You only have to cross the line into romantic territory with a friend one time before you realize that the step can ruin your friendship (who else has lost friends because of a scenario like this?). But if it's the right situation, dating a friend can lead to finding your person, which means that taking the risk can be worth it. Plus, since you've spent a good deal of time with this person in a platonic setting, chances are you've already got a good idea about who they really are. "The purity of an initial friendship allows you to see someone's character before it's blurred by sexual intentions and wanting to get something physical out of it," says dating expert Matthew Hussey.
And if you need a little push as to why dating a friend can be ideal, just listen to Wendy Strgar, author of Love that Works: A Guide to Enduring Intimacy. "I extoll the virtues of friendship before dating because you know each other and you have this sense of safety that allows you to explore the relationship more freely," she explains. That said, there are five key steps you can follow while making the transition from friends to partners that little bit easier.
While you may try to flirt with your friend subtly to see if they follow suit, it's often best to be forthcoming with your feelings (we know, making yourself vulnerable isn't easy). "I think being honest and direct can save you a lot of grief and agonizing," says love and relationships author Daniel Jones. "I see a lot of stories where people never admit to their feelings and just keep hoping the other person will figure out how they feel, but that can turn into a kind of prolonged torture. Just say it."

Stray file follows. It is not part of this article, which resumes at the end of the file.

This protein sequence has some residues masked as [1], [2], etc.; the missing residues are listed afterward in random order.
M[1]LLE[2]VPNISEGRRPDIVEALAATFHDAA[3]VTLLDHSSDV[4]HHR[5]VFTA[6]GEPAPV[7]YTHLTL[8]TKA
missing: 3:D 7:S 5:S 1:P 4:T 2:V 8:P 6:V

Don't put pressure on your friend—share that you have feelings and then see how they respond. Understand that this might come as a surprise to them, and they might not feel the same way.
Ask Yourself the Right Questions
Why is this person your friend? Is it because they're dependable, loyal, caring and you have shared interests? Or are they the life of the party? Sometimes, we can be friends with individuals who do not make caring partners (going from relationship to relationship or cheating on a partner are warning signs you should stay clear of starting something romantic). "Sometimes these dominant traits we love in a person and that drew us in [as friends] becomes the thing we don't like anymore," says Theresa DiDonato, Ph.D., associate professor of psychology at Loyola University. Before you try being a couple, really ask yourself, Does my friend have the traits I'm looking for in a loving partner?
This is not the time to pick up speed while dating. It will take some time easing into the little things that may seem a little uncomfortable at first. And now's the time to show some restraint with sex (if possible). "Adding sex before establishing that emotional connection makes it hard to go back because you've exposed a degree of vulnerability that can't be reversed, and often becomes a burden," says Strgar.
Keep Mutual Friends out of It
As with any new relationship, you want to feel like you can talk to your friends about how it's going, but for any small hiccups, confide in someone who doesn't know your new partner. Mutual friends will obviously be pulling for the two of you, so their advice will be biased. "It's not always a straight path moving from friendship to a romantic relationship—there might be some back-and-forth," says DiDonato. "Shared friends might be really interested in this thing that's happening between both of you, but a romantic relationship is between two people."
Don't Over-Glamorize the Relationship
Just because you're coming into this relationship already knowing your partner, doesn't mean that it's going to be all rainbows and butterflies all the time. Good partnerships require work, so don't go into it thinking you'll be able to put minimal effort in or that there won't be any snags along the way. "There are no shortcuts to doing the work of love," says Strgar. "No partner, even a close friend, is perfect."